Getting married has grown into a billion dollar industry. But unlike other industries that cater primarily to women, the bridal business doesn't seem to be marketing itself towards African-American women. Despite the fact that African-American women’s consumer preferences and brand affinities are reflected in marketing across most major U.S. industries, including food, fashion, and beauty, Black brides are practically non-existent on mainstream bridal magazines and websites. Since 2012, The Knot has featured two Black brides on the cover of its magazines, Brides has only featured five, and Martha Stewart Weddings has yet to do so at all.
To understand how this came to be, wedding expert Bridgette Bartlett-Royall says it's important to look at history. “The love and marriages of Black women have not been celebrated in the United States,” Bartlett-Royall tells Refinery29, pointing to the beginning of Black-American unions when marriages between enslaved people were not even considered legal. Bartlett-Royall, who started the publication Black Bridal Bliss in 2010, explains that, in addition to Black women being an afterthought for the most wedding websites and magazine, their traditions are also ignored: “No one takes the time to learn about jumping the broom at the ceremony, or the significance of a “SpelHouse” wedding (nuptials between people who went to either historically Black colleges Spelman or Morehouse), or Greeks strolling at a reception, or Caribbean black cake favors, or spraying at a Nigerian wedding.”
But understanding such intricacies of Black weddings would require additional reporting in order to thoroughly and authentically tell these stories — which includes hiring Black writers and editors. It was in that vein that bridal websites like Black Bridal Bliss, MunaLuchi Bride, and Black Bride were created. When it was founded in 1998, Black Bride was the first online and print platform of its kind. “We no longer want to be viewed and showcased as the token Black bride because it happens to be a hot topic of the day,” Mary Chatman, its CEO and editor-in-chief, tells Refinery29. “Our platform is a significant part of changing the landscape of the wedding industry as it relates to the multicultural market.”
Bartlett-Royall understands how important it is for Black brides to see other Black brides. “The false stigma that Black women aren't getting married because they cannot is definitely a catalyst for the desire to increase representation of Black women in mainstream wedding media,” she says. “One of the reasons I created Black Bridal Bliss was to actually counter this dangerous notion. All Black women deserve bridal bliss and recognition in magazines and websites like white brides receive. It is imperative to tell our own stories and own our narratives.”
Before Danielle Jackson got married in April, she found herself unhappy with the lack of Black women in mainstream bridal magazines. “It was like people of color, specifically Black women, were not getting married,” Jackson says. She couldn’t find a single reference shot to look to while planning her big day. But, after switching to websites like MunaLuchi Bride and Black Bride, as well following Black Wedding Magic on Instagram, she found a world of inspiration. Jackson says she was adamant about getting her wedding covered on MunaLuchi Bride and Black Bride to add to the positive images and narratives of Black people, rather than the stereotypical stories that seem to be prevalent in mainstream media outlets that present Black women as unlovable.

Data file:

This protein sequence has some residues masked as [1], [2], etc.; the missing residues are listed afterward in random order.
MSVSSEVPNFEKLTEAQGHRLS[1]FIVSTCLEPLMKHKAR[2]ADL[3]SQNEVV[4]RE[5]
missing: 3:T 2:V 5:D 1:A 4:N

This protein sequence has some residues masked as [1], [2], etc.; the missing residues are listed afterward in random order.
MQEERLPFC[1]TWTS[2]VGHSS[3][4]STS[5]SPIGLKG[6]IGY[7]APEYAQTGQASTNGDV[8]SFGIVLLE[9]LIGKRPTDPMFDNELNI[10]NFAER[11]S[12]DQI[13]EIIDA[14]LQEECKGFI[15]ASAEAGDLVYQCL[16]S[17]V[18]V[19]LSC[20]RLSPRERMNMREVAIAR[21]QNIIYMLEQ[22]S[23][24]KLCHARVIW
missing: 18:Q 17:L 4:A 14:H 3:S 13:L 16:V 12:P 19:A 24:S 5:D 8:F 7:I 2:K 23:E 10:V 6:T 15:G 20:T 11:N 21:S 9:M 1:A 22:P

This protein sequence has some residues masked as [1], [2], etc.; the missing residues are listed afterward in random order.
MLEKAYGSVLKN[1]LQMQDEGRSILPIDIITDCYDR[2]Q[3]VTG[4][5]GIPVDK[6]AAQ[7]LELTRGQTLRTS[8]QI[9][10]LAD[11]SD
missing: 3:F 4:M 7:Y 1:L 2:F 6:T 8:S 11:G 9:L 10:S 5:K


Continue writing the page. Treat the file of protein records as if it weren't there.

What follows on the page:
It’s worth noting that some mainstream sites are listening. In 2016, Jagger Blaec wrote a blog post on the wedding website A Practical Wedding, asking if Black brides mattered to the wedding industry. She ended the article hoping to “shed some natural light on the desperate need for inclusion in a white-washed industry.” In May, The Knot brought Blaec on to assist its director of education and innovation, Anja Winikka, on a presentation about inclusivity beyond white weddings, focusing on plus-size brides, brides from a variety of religions and cultures, as well LGBTQ+ weddings. While The Knot featured a section for “African-American Weddings” on its site, offering a guide to “traditions like jumping the broom to finding the perfect wedding hairstyle,” it appears that the brand still has a long way to go: Stock imagery for its general wedding stories all feature white brides, and you currently have to scroll through eight pages of content before finding an image of a Black woman. Segmenting African-American weddings as a separate section, rather than integrating Black brides into general-interest content, is a faux-diversity tactic that’s thankfully being abandoned by mainstream media. That the conversation hasn’t even begun in the bridal industry is disheartening.
While it’s commendable that publications like Black Bride, Bridal Bridal Bliss, and MunaLuchi Bride saw a need (and created a space) to celebrate Black brides, it’s not unreasonable to expect representation at mainstream media properties, either. But for now, Black brides are turning to the only people who constantly affirm them of their worth: each other.